March 1, 2011
The West Virginia Division of Culture and History in collaboration with the West Virginia Library Commission will present an intensive creative writing skills workshop on Saturday, March 19, from 9 a.m. - 3 p.m., at the Culture Center, State Capitol Complex in Charleston. The conference, Writers’ Toolkit, will kickoff with a keynote address by featured guest writer Mary Calhoun Brown of Huntington on Friday evening, March 18, at 7 p.m. Her talk, Inspired by Dr. Seuss, will be followed by a reception in the Great Hall. The Friday and Saturday programs are free and open to the public.
Brown’s keynote talk will address the important role authors, songwriters and artists have as a voice for positive change in the world. She will illustrate how she uses her work to create change in classrooms and beyond. Brown also will discuss how writers can achieve that extra punch that can turn their words into a useful tool for educators and an award-winning book. The address will be followed by a question-and answer session.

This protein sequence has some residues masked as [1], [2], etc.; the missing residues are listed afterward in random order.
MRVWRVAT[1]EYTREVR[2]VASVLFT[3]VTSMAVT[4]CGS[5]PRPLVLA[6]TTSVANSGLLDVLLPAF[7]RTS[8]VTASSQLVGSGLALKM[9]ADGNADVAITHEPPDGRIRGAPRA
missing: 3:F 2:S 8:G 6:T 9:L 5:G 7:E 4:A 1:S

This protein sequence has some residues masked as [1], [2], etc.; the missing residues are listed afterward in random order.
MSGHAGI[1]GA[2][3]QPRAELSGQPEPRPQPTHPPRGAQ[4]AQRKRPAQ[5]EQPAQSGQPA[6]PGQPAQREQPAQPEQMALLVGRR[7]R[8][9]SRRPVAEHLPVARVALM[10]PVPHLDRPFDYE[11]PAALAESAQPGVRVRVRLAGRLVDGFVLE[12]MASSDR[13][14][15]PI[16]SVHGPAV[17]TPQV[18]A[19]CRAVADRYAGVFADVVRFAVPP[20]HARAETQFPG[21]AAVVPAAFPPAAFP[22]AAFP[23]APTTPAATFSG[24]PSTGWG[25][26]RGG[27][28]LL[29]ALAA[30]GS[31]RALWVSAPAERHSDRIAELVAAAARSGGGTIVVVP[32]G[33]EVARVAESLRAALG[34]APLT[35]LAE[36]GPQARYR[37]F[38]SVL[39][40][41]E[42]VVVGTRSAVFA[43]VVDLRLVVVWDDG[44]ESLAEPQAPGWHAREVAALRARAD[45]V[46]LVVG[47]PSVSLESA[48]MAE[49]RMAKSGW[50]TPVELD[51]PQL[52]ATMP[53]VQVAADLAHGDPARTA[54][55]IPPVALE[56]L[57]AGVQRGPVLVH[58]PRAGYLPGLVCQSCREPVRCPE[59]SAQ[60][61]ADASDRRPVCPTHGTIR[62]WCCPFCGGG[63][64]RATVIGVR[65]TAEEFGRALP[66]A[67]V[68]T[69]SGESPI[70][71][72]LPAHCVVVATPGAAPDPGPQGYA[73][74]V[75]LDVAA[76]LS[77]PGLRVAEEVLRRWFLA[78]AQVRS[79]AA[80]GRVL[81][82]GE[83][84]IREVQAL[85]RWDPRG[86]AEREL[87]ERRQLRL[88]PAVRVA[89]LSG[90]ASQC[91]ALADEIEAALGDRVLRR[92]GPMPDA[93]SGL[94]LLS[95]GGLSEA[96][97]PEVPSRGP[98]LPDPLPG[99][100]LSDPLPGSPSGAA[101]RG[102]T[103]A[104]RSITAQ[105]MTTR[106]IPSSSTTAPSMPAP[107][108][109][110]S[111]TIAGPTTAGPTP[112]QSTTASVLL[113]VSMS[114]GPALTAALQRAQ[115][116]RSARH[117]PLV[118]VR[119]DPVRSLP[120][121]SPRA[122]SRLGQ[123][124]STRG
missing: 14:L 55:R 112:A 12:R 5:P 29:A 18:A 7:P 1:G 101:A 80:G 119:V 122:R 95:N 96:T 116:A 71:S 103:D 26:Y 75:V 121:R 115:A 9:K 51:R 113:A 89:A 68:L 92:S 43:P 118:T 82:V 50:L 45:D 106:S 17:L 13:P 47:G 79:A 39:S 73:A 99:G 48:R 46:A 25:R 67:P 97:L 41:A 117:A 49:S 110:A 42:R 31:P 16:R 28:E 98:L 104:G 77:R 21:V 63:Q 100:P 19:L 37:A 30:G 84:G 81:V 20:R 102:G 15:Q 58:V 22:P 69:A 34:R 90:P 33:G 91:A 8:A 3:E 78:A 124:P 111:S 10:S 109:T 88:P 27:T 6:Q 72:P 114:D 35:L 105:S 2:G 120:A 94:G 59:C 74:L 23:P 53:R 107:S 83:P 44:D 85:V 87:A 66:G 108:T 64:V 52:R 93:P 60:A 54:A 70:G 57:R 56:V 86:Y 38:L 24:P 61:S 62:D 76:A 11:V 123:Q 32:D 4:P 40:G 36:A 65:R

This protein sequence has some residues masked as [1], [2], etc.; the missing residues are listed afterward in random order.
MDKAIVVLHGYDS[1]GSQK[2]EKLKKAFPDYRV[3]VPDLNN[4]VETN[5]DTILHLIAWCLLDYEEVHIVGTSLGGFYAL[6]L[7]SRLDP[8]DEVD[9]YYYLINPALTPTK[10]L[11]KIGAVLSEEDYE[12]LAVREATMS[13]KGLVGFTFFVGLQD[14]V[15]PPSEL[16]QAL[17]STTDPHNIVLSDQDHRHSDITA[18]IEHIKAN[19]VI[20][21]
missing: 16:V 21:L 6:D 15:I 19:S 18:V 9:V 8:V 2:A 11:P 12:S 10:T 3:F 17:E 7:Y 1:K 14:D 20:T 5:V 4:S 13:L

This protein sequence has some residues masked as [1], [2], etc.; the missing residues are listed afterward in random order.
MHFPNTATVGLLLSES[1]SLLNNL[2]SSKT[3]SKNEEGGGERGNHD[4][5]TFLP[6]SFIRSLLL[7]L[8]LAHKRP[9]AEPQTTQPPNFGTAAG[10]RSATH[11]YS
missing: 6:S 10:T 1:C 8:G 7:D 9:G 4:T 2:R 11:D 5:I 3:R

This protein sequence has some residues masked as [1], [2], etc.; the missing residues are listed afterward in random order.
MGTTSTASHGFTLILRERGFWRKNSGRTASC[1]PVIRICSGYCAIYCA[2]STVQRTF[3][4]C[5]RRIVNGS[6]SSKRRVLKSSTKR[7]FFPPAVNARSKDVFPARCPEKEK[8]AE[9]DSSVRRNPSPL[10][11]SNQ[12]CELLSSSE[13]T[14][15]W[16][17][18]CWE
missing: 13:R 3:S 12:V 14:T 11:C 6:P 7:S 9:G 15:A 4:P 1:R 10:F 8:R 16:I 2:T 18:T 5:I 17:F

The Writers’ Toolkit workshop will have two sessions of two-hour workshops: 10 a.m. - noon, and 1 - 3 p.m. Each session will feature several concurrent classes. The morning options include “Creative Writing: A Sensory Approach for Teachers, Students and Young Writers” with Brown; “Journalism Class” with Paul Nyden of Charleston; “Taking Off the Training Wheels” with Sherrell Wigal of Parkersburg; and “Writing Speculation Fiction Part One” with Michael Knost of Logan.